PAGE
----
QThru creator: Local influence perfects app to end checkout lines
July 19, 2012 · Updated 8:19 PM
Entrepreneurs, take note: Pie has power. People will do a lot for pie, and when threatened with the absence of the pastry at Thanksgiving dinner, they’ll do even more.
That’s why software developer Aaron Roberts found himself queued up in the chaos of a Costco store on Thanksgiving Eve two years ago, sent by his wife to buy the forgotten pumpkin pie.
“This was the busiest I’d ever seen it,” he sighed. “First there was a line to get pumpkin pie, and then there was a line to check out after you had your pumpkin pie.”
Roberts came home with the pie, and an idea for a new way to shop.
“I was waiting in line to get the pumpkin pie, and pleading with my wife through texts ‘do I have another option here?’” he said. “So I had a lot of time on my hands, and was thinking, ‘gosh, do I really need to stand in line at all?’”
Two years later last week, Roberts and his new company, QThru (www.qthru.com) announced the availability of his pie-inspired shopping app on Apple’s iTunes app store.
The free app, named for the Snoqualmie Ridge IGA where it was tested, lets IGA shoppers scan, bag and pay for their groceries, all with their smartphones. To use it, shoppers just start the app, then scan the barcodes or, for produce, weigh the items on a computerized scale which produces a barcode for them to scan. Sale items are calculated correctly, since the app is tied in with the store’s point-of-sale program and pricing data.
Items can go into a cart or, for shoppers who don’t want the entire store to see their purchases, something more opaque. Only the cashier who checks your purchase receipt against your items after checkout will look inside.
Phil Stafford, who has led marketing efforts for QThru, said this privacy was an unexpected benefit that QThru developers hadn’t even thought of initially.
“With this solution, you’re in-aisle as you’re scanning, and you could even bring in your own cloth bag to put things into,” he said.
What developers had thought about were the challenges of self-checkout, from both the consumer side, and the store’s perspective.
“This is all done as you shop in-aisle, and it becomes a little less stressful,” said Stafford.
Checkout for QThru shoppers means touching a button on their phones, then scanning a final barcode on a display at the front of the store to authorize payment (the app stores information for a credit card).
Finally, a checker verifies items purchased against the printed receipt.
“You don’t have that pressure of someone standing behind you in line, they’re waiting for you to scan your stuff,” Stafford said.
Also, Roberts says, the app makes self-checkout an affordable option for many stores.
“Most of the traditional self-checkout lanes that you see… low, low, low-end, they cost $25,000, all the way up to the $50- or $60,000 range.”
The app currently charges the store a percentage on each item purchased through it, but as they expand its feature set and begin to work with advertisers, they hope to make the app free for stores, too.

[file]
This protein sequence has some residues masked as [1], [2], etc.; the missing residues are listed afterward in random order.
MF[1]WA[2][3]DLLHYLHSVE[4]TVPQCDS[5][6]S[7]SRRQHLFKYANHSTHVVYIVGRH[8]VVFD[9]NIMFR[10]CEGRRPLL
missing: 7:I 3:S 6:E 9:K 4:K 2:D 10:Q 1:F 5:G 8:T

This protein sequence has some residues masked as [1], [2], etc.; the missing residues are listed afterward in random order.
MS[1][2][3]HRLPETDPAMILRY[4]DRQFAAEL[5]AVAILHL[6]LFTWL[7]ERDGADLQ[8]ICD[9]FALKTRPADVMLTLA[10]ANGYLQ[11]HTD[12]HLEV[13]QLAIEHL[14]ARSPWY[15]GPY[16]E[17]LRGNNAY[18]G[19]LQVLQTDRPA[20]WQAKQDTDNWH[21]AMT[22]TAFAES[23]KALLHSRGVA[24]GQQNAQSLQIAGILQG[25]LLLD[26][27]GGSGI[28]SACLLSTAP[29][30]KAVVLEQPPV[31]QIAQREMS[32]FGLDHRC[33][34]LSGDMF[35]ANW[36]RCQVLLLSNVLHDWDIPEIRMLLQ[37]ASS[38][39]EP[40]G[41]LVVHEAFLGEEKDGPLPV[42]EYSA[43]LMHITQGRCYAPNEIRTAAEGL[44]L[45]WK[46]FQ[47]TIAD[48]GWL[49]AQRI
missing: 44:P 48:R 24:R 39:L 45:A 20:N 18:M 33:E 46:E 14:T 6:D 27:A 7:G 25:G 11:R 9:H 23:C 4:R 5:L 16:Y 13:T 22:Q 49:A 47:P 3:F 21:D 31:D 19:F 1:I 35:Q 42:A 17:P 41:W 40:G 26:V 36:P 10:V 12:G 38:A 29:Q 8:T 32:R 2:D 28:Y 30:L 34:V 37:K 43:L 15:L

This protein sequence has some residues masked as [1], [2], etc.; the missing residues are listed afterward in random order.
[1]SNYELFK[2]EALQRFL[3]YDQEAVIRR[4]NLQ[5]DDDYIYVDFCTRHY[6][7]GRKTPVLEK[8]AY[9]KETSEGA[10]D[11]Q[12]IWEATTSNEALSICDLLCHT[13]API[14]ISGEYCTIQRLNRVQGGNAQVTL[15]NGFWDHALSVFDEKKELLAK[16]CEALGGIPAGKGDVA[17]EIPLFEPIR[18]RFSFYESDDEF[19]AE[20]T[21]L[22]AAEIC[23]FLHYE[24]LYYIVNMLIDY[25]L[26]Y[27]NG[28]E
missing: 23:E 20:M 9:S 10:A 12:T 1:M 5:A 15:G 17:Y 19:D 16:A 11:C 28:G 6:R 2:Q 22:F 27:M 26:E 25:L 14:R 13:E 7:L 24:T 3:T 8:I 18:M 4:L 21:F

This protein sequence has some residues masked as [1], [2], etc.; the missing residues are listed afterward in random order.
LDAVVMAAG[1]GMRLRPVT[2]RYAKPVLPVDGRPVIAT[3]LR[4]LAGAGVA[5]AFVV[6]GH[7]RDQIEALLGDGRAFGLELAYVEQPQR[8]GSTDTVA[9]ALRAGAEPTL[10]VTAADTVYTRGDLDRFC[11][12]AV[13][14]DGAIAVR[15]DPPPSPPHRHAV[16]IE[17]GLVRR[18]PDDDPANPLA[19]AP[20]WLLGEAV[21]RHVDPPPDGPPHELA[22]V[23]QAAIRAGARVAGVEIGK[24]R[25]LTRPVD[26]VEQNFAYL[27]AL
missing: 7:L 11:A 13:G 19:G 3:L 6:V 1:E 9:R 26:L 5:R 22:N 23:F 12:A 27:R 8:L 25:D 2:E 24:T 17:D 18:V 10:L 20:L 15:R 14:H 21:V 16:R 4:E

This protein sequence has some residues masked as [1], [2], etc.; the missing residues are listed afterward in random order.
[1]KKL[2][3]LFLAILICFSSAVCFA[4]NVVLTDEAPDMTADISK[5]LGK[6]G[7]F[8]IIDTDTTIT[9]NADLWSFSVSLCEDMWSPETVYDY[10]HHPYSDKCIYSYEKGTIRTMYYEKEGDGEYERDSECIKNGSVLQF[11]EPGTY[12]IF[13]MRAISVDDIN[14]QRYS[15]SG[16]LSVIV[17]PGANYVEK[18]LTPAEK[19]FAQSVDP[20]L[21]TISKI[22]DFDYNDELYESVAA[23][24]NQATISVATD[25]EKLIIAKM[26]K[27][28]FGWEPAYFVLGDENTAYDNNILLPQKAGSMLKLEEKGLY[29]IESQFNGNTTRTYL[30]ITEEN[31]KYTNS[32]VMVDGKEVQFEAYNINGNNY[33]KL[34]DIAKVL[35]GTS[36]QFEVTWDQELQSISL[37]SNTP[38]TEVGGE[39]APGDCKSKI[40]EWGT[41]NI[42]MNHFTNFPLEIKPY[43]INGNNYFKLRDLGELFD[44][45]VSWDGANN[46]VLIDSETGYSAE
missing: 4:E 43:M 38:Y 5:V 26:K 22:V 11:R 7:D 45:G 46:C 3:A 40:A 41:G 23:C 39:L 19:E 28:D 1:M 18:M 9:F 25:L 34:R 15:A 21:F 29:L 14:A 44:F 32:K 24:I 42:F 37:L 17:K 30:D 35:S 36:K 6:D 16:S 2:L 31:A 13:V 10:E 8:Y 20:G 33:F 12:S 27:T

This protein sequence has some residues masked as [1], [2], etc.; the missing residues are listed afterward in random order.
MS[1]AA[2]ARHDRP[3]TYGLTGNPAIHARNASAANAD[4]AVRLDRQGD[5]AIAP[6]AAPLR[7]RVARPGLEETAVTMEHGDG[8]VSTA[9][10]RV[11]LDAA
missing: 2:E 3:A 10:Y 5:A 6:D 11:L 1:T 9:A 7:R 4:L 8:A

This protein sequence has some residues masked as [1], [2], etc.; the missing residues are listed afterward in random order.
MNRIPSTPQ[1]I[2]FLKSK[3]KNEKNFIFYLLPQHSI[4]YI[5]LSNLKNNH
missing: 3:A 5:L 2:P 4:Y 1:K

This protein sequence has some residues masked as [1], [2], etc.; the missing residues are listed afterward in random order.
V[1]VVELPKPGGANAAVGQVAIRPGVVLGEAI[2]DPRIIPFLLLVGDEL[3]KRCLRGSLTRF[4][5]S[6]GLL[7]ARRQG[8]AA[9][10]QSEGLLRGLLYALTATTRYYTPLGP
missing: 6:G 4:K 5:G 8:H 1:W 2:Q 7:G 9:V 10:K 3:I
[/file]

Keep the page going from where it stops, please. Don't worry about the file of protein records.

The Ridge IGA didn’t have a self-checkout option before March, when testing began for the QThru app. The store is the first and only place the app can be used, for now, but Roberts said, “The goal is to have it in all Tyler’s stores.”
Tyler is Tyler Myers, owner of the Ridge IGA and a handful of other grocery stores, plus several hardware stores. He became part of the QThru project through his relationship with Stafford, a Ridge resident and businessman.
QThru wanted to try their app first in a smaller business, preferably a grocery store.
“Grocery is the most difficult retail segment out there, because of the weights and measures, alcohol, you have all these things that come into play when you’re in a retail environment,” explained Stafford.
He suggested the Ridge IGA because he knew Myers, knew many shoppers, and thought the arrangement would be mutually beneficial.
“If we’re going to build this out and test it, this is the best environment,” he’d said. “We can solve all the problems here, so when we go to one of Tyler’s hardware stores, that will be a piece of cake,”
Myers took an active role in the process, Stafford said, listing all of his concerns, many of which centered on theft, and the stores recent offerings of hard liquor — the app requires an additional level of verification if any alcohol is in the purchase. They “hand-picked” beta testers who were active trouble-shooters to help with development.
“We were very fortunate to have this scenario in a real-life store, real-life pricing, and also the transaction part, to be able to really fine-tune this,” Stafford said. “Because of that, we’ve been able to progress tremendously with what we’re building out.”
Future versions of the app will be available on other phone operating systems, but for now, you’ll need an iPhone to use QThru’s “The Ridge IGA Supermarket” app.
Roberts explained his company’s reasoning: “Just like we chose grocery as our first retailer, we chose Apple as our first platform because they’re both hard. You solve your hard problems first, and all the others, you almost get for free.”
You can find the app here: http://itunes.apple.com/us/app/the-ridge-iga-supermarket/id526288243?mt=8#, and in case you’re wondering, yes, the app does pie.